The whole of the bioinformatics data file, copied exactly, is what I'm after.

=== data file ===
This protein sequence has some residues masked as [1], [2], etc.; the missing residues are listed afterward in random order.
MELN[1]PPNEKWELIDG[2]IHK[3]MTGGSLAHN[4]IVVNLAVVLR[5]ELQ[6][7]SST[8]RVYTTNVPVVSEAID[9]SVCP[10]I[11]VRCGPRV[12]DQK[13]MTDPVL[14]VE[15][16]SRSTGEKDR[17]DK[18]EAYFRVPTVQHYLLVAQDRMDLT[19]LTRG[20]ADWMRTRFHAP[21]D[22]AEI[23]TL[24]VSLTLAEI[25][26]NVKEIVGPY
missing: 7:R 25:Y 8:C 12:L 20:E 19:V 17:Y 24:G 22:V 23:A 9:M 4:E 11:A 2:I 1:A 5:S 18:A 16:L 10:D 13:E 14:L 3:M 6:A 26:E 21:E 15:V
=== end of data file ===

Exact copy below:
This protein sequence has some residues masked as [1], [2], etc.; the missing residues are listed afterward in random order.
MELN[1]PPNEKWELIDG[2]IHK[3]MTGGSLAHN[4]IVVNLAVVLR[5]ELQ[6][7]SST[8]RVYTTNVPVVSEAID[9]SVCP[10]I[11]VRCGPRV[12]DQK[13]MTDPVL[14]VE[15][16]SRSTGEKDR[17]DK[18]EAYFRVPTVQHYLLVAQDRMDLT[19]LTRG[20]ADWMRTRFHAP[21]D[22]AEI[23]TL[24]VSLTLAEI[25][26]NVKEIVGPY
missing: 7:R 25:Y 8:C 12:L 20:E 19:V 17:Y 24:G 22:V 23:A 9:M 4:E 11:A 2:I 1:A 5:S 18:A 16:L 10:D 13:E 14:L 3:M 6:A 26:E 21:E 15:V